Note that Howe used the plural possessive “mothers'” in describing her holiday.  An early celebration was documented by the New York Times documenting the first anniversary of one of these observances in 1874. The Times referred to it in the singular: “Mother’s Day.” Howe’s use of the plural possessive occurred in her Reminiscences, written in 1899 – well before Jarvis established the holiday and copyrighted the term “Mother’s Day.” So here is a first acknowledgement of the celebration of a Mother’s Day (the New York Times used the singular despite Howe’s use of the plural) having occurred in 1873.


There are other claimants to the origination of the holiday:

Harriet Stoddard Lee is sometimes credited with establishing the holiday in California in 1903, when she convinced a gathering of the Native Daughters of the Golden West to set aside a day to honor mothers (an idea that she once claimed to have implemented earlier when she was a school teacher). Her involvement in the establishment of the holiday is documented in the US Congressional Record, May 5, 1966, pp 9994 ff.

California lore suggests that the day was officially recognized by Governor Gillette in a proclamation around 1909, but the only documentation I can find for this is an article in a 1909 edition of The California Weekly indicating that Gillette could not officially recognize the holiday  (Note the plural possessive.) Gillette encouraged men to wear a white rose to honor their mothers, similar to the practice of Jarvis  urging people to wear white carnations in honor of mothers. This is sufficient to document that there was discussion of the holiday in California, but it does not link Lee to the effort. Even if she could be definitively linked to the holiday, her professed involvement came well after Julia Ward Howe’s efforts.

Albion, Michigan also claims a role in the establishment of the holiday, arguing that the first known observance of the holiday occurred there. In the 1880s the Albion Methodist Church started celebrating Mother’s Day in honor of all mothers, initiated by a desire to honor Juliet Calhoun Blakeley, who stepped into the pulpit on a Sunday in 1877 to complete a sermon for a distraught minister who could not continue.  The establishment of the holiday is recognized by a state historical marker. Albion historian Frank Passic documents the event in his History of Albion, Michigan, and it is also documented here. This early celebration came shortly after Howe’s earliest documented event.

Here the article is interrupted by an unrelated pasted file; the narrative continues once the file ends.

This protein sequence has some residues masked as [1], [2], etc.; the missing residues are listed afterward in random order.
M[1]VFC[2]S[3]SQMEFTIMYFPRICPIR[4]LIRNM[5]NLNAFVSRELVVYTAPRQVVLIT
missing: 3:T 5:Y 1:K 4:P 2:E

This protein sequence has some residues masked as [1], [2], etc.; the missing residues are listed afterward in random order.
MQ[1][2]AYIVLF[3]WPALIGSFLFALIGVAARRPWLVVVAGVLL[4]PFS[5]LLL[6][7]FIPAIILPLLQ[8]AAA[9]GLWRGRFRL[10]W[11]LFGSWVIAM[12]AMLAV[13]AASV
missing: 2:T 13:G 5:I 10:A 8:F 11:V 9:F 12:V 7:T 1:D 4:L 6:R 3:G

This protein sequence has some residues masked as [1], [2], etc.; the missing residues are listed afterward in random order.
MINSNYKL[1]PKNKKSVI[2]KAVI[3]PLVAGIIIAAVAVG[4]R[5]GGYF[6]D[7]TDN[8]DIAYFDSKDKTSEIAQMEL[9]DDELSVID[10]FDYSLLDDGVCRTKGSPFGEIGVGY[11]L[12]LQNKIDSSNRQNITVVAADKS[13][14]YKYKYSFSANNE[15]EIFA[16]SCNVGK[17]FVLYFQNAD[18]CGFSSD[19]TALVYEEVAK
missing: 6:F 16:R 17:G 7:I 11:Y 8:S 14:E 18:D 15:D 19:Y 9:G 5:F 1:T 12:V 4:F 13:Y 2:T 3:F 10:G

So what’s the take-home message? Julia Ward Howe might rightly be considered the originator of the holiday. She pushed for a celebration of mothers in the 1870s, and organized Mothers’ Day events in Boston and New York City annually. Her idea, though, never gained traction, but as a well-known writer and suffragette, she undoubtedly influenced the thinking of others. It is likely (I’ll keep digging for evidence) that both Lee in California and Jarvis in West Virginia had read her Appeal to womanhood throughout the world. This work would also probably have been known to the good people of Albion’s Methodist Church. And because Howe described it in the plural as Mothers’ Day, perhaps we should honor that mother of six by following her practice (and that of The California Weekly in 1909 and of the first official declaration by the West Virginia governor in 1910). Wherever you place the apostrophe, honor your mother(s)!


Anatolini, Katherine Lane (2009). Memorializing Motherhood: Anna Jarvis and the Struggle for Control of Mother’s Day (PhD Diss). West Virginia University.